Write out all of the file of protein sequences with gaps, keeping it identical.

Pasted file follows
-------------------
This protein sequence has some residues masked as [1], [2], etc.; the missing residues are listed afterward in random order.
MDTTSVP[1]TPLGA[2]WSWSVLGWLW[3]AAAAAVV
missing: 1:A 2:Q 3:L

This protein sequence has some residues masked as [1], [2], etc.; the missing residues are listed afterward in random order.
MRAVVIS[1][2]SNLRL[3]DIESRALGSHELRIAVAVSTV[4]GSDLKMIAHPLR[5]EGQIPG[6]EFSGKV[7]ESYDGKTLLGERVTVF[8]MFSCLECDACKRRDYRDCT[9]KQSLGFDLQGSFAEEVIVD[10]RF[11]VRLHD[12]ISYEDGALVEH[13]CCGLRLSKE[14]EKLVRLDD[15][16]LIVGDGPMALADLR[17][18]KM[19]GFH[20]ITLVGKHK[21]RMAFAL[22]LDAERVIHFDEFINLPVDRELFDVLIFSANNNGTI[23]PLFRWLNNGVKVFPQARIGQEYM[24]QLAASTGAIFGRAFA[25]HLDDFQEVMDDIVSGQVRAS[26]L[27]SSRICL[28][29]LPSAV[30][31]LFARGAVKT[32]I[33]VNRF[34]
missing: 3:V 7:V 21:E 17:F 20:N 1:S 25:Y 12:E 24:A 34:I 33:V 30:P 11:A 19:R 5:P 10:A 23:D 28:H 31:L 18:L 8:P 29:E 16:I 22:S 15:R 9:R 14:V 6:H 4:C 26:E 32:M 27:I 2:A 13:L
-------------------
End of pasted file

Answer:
This protein sequence has some residues masked as [1], [2], etc.; the missing residues are listed afterward in random order.
MDTTSVP[1]TPLGA[2]WSWSVLGWLW[3]AAAAAVV
missing: 1:A 2:Q 3:L

This protein sequence has some residues masked as [1], [2], etc.; the missing residues are listed afterward in random order.
MRAVVIS[1][2]SNLRL[3]DIESRALGSHELRIAVAVSTV[4]GSDLKMIAHPLR[5]EGQIPG[6]EFSGKV[7]ESYDGKTLLGERVTVF[8]MFSCLECDACKRRDYRDCT[9]KQSLGFDLQGSFAEEVIVD[10]RF[11]VRLHD[12]ISYEDGALVEH[13]CCGLRLSKE[14]EKLVRLDD[15][16]LIVGDGPMALADLR[17][18]KM[19]GFH[20]ITLVGKHK[21]RMAFAL[22]LDAERVIHFDEFINLPVDRELFDVLIFSANNNGTI[23]PLFRWLNNGVKVFPQARIGQEYM[24]QLAASTGAIFGRAFA[25]HLDDFQEVMDDIVSGQVRAS[26]L[27]SSRICL[28][29]LPSAV[30][31]LFARGAVKT[32]I[33]VNRF[34]
missing: 3:V 7:V 21:E 17:F 20:N 1:S 25:Y 12:E 24:A 34:I 33:V 30:P 11:A 19:R 5:P 10:A 23:D 28:H 31:L 18:L 8:P 29:E 16:I 22:S 15:R 9:R 14:V 6:H 4:C 26:E 32:M 27:I 2:A 13:L